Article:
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ALL ABOUT YOU! The Life and Times of Senior Women in Indirect Tax…

I am delighted to present the sixth in a series of profiles of senior women in Indirect Tax. The aim is to showcase the talents, experience and stories of these amazing women, and provide some insight into their professional and personal lives, what inspires them and what wisdom they can share. My sixth interviewee is Astrid Krause, Senior Manager, Global Oils Europe (Indirect Taxes) at BP.

Astrid Krause

After qualifying as a solicitor, Astrid joined the Corporate Tax practice of Arthur Andersen in Johannesburg. The decision to transfer to the London office twenty years ago marked the start of a career in Indirect Taxes, initially with Andersen and subsequently with Deloitte. She took her first industry role with a FTSE250 engineering company, managing the group’s UK VAT as well as R&D credit activities. A move to BP in 2012 offered the opportunity to work in a dynamic and multi-faceted business, where she first supported the Upstream segment before moving into a global indirect tax risk management role.

A return to the UK portfolio in 2016 saw her lead the team of VAT and Customs & Excise advisers supporting all of BP’s segments during a time of considerable transformation internally, but also in the external environment. Early in 2019, she moved to BP’s trading and supply business where she oversees the UK and European advisory and compliance activities, and also supports the business’s global growth agenda.

Astrid is a member of the Chartered Institute of Taxation as well as the CBI’s Indirect Taxes Working Group. She is also a mentor for the BP Aspire programme, aimed at identifying and nurturing emerging talent within the organisation.

Astrid Krause

  1. What gets you up in the morning?
    Morning Report on BBC Radio Five Live!
  2. Can you describe your current role to me in 1 sentence?
    I lead the Indirect Taxes team supporting BP’s Supply & Trading business in the UK and Europe.
  3. What led you to your current position?
    A series of great opportunities within BP have opened a number of doors for me during the last seven years. I have been continuously challenged to step out of my comfort zone to where I now partner a very dynamic business with a remit beyond just Indirect Taxes.
  4. How did you get into Indirect Tax in the first place?
    I studied Law and was subsequently recruited by Arthur Andersen’s Corporate Tax team in Johannesburg. When I interviewed for a role in the London office, the vibe in the VAT team appealed strongly. So.. like many of my peers, I ended up in Indirect Taxes more by accident than design, but certainly no regrets.
  5. What do you think is the biggest challenge facing the Indirect Tax industry right now?
    The level of scrutiny from fiscal authorities has never been greater and the challenge we face to remain compliant whilst also adding value to operations continues to be an area of focus for leadership teams globally.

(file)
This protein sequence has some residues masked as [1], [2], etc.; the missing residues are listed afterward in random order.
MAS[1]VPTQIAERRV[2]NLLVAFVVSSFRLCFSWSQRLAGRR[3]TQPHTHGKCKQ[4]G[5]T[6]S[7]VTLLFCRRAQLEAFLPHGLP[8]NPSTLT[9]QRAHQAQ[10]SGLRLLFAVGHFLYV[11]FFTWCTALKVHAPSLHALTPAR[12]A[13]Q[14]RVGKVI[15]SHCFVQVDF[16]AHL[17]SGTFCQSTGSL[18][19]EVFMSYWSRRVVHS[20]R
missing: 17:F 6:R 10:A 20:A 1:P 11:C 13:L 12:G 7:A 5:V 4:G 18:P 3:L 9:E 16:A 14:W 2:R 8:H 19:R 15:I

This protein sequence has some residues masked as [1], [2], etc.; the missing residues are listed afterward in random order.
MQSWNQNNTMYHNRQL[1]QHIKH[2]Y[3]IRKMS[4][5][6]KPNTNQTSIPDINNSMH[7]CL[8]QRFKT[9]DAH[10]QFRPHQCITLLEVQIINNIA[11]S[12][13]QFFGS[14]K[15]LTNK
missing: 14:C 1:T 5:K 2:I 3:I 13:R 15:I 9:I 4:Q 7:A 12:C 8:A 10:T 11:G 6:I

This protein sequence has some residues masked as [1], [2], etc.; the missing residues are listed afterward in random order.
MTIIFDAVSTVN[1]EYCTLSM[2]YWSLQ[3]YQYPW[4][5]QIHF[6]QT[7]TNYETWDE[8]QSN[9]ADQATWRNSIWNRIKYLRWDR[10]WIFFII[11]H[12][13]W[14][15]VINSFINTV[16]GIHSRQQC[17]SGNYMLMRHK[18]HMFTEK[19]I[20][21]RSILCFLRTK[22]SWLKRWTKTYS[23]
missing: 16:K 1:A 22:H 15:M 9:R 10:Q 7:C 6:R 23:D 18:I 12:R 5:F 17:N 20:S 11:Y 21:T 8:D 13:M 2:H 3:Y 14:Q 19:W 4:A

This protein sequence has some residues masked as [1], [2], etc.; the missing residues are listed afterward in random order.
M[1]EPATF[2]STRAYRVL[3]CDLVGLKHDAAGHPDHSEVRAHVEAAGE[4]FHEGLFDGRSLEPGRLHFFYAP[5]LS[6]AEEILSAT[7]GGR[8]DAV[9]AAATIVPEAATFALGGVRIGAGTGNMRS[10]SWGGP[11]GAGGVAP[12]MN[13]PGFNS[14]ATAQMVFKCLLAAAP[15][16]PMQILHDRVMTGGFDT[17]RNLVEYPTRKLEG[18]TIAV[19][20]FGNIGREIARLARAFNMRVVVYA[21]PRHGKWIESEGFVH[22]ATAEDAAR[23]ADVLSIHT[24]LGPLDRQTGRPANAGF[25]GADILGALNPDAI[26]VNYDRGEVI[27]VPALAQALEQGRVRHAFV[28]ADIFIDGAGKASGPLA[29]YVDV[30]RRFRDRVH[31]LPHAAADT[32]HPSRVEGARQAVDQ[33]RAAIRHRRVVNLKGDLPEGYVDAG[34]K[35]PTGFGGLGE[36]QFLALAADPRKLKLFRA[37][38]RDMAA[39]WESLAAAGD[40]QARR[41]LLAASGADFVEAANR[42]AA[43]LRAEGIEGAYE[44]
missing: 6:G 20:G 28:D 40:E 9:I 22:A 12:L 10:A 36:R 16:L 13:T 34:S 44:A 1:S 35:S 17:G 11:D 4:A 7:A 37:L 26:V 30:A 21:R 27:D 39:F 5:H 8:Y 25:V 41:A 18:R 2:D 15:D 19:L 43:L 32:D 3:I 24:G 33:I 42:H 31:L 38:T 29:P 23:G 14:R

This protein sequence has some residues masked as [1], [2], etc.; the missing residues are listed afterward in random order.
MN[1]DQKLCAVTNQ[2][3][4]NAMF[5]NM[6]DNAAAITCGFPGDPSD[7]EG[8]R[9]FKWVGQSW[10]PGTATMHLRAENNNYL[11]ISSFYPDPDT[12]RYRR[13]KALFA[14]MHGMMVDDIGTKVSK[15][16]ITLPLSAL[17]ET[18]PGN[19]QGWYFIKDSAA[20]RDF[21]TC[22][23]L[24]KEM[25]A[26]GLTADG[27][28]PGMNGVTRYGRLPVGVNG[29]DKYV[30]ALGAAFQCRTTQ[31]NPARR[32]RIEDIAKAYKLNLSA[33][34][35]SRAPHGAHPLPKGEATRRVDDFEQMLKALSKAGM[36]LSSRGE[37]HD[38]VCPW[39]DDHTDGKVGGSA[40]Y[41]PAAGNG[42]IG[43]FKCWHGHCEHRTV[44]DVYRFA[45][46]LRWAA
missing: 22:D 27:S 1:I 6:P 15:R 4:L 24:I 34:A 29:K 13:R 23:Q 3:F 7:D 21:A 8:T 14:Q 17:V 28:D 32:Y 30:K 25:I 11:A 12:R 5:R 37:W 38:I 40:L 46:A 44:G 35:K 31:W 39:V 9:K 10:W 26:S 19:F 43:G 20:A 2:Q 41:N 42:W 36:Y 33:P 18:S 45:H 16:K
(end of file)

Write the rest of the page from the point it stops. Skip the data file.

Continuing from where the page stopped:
6. What advice would you give to young professionals – especially women – starting out on their Indirect Tax careers?
    Trust your ability to learn new things, have the courage to challenge existing ways of working and take responsibility for the consequences of your actions – good or bad.
  7. What barriers have you had to overcome during your career to date?
    Upon reflection, I think I created my own internal barriers..! Thinking here of second-guessing myself unnecessarily or waiting for others to take the initiative. So many opportunities missed….
  8.  Have there been times when you considered changing career tack?
    The dynamic nature of global Indirect Taxes has always appealed to me. I guess the only time I changed tack was the move from practice to industry. 
  9. What did you want to be when you were growing up?
    A professional tennis player..!
  10. What advice would you give to your younger self?
    Be brave enough to make your own decisions – you know more than you think you know, and you are stronger than you thought.
  11. What are your honest thoughts on social media?
    I am mindful of social media’s ability to be disruptive in a negative way, but I am also encouraged by the opportunities it offers to introduce us to new sources of information and different ways of thinking. As with many things, it is all about balance.
  12. If you won a big award, who would you thank?
    My parents – who have never (let on that they) doubted my ability to achieve whatever I put my mind to.
  13. What’s the one word you’d want people to describe you with?
    Enthusiastic!
  14. Books or kindle?
    Kindle… all day, every day!
  15. If you could have a Skype chat with anyone, living or dead, who would it be?
    Roger Federer for sure – what an inspirational icon, on and off the court.
  16. What is your best time saving tip?
    We do lead very full lives – sometimes self-imposed but mostly not. I find that meticulous planning in advance mostly seems to pay off when trying to keep all the plates – at home and in the office – spinning as they should.